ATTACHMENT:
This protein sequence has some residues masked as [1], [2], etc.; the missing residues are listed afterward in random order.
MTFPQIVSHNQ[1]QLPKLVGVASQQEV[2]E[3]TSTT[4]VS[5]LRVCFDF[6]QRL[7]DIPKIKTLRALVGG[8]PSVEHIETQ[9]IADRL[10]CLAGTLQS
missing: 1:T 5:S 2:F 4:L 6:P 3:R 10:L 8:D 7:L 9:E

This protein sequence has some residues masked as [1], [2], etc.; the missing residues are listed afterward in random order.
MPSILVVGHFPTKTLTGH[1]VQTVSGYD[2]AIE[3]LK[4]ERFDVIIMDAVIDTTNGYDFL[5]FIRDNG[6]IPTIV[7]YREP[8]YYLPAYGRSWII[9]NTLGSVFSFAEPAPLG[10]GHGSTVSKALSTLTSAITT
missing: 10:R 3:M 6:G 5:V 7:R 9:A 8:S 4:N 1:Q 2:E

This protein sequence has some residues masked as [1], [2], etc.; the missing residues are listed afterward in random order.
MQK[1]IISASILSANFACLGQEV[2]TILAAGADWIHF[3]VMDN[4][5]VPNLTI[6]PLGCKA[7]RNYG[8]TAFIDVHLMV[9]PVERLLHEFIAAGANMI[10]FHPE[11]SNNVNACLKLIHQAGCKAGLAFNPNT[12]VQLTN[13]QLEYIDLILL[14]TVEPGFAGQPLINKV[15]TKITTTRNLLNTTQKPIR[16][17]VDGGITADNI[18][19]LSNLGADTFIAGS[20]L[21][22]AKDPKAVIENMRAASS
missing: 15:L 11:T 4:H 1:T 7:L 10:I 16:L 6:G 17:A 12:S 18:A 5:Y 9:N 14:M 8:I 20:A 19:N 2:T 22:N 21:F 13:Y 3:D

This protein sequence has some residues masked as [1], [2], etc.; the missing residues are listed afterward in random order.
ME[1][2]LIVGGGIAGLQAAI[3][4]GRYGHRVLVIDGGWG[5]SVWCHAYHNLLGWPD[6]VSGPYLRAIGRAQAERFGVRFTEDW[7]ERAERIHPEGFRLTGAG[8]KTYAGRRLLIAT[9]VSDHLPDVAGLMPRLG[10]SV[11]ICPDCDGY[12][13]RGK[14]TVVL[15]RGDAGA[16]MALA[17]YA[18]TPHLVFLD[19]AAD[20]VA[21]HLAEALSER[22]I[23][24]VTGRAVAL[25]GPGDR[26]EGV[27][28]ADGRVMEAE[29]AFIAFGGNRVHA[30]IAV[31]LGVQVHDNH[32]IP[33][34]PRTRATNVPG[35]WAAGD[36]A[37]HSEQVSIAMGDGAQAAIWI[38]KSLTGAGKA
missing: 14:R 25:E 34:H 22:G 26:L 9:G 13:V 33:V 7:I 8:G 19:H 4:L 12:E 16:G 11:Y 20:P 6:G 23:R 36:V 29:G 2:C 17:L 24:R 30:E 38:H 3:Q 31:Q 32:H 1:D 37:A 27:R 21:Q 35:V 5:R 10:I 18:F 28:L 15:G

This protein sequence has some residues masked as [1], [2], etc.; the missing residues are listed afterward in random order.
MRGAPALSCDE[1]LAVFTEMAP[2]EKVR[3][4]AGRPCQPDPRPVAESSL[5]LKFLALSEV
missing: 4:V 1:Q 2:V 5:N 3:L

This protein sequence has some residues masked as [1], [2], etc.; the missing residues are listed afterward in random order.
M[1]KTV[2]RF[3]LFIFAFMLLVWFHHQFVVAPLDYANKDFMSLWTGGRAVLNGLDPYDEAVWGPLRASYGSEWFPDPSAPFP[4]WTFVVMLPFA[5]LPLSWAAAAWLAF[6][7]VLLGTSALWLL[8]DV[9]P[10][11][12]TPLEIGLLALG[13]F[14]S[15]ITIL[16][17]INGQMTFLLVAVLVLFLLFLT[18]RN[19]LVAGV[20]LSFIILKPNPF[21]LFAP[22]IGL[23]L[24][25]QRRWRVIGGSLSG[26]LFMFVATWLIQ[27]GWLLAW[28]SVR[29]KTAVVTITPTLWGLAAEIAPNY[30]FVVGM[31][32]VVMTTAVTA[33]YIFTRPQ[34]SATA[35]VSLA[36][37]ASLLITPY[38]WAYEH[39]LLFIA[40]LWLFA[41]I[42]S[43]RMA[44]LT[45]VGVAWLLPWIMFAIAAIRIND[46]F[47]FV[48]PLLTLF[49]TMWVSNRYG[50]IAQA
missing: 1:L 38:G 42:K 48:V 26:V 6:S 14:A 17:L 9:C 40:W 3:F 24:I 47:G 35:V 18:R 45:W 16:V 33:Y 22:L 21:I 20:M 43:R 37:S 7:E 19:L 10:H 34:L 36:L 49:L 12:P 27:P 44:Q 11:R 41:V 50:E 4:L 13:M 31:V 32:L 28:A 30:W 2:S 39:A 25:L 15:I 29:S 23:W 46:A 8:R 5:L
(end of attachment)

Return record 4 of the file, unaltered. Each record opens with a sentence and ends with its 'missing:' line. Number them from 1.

This protein sequence has some residues masked as [1], [2], etc.; the missing residues are listed afterward in random order.
ME[1][2]LIVGGGIAGLQAAI[3][4]GRYGHRVLVIDGGWG[5]SVWCHAYHNLLGWPD[6]VSGPYLRAIGRAQAERFGVRFTEDW[7]ERAERIHPEGFRLTGAG[8]KTYAGRRLLIAT[9]VSDHLPDVAGLMPRLG[10]SV[11]ICPDCDGY[12][13]RGK[14]TVVL[15]RGDAGA[16]MALA[17]YA[18]TPHLVFLD[19]AAD[20]VA[21]HLAEALSER[22]I[23][24]VTGRAVAL[25]GPGDR[26]EGV[27][28]ADGRVMEAE[29]AFIAFGGNRVHA[30]IAV[31]LGVQVHDNH[32]IP[33][34]PRTRATNVPG[35]WAAGD[36]A[37]HSEQVSIAMGDGAQAAIWI[38]KSLTGAGKA
missing: 14:R 25:E 34:H 22:G 26:L 9:G 13:V 33:V 7:I 8:G 19:H 4:L 12:E 16:G 11:Y 20:P 6:G 23:R 36:V 29:G 2:C 17:L 24:R 30:E 38:H 3:Q 31:Q 32:H 1:D 37:A 27:R 21:Q 35:V 5:R 10:I 18:F 28:L 15:G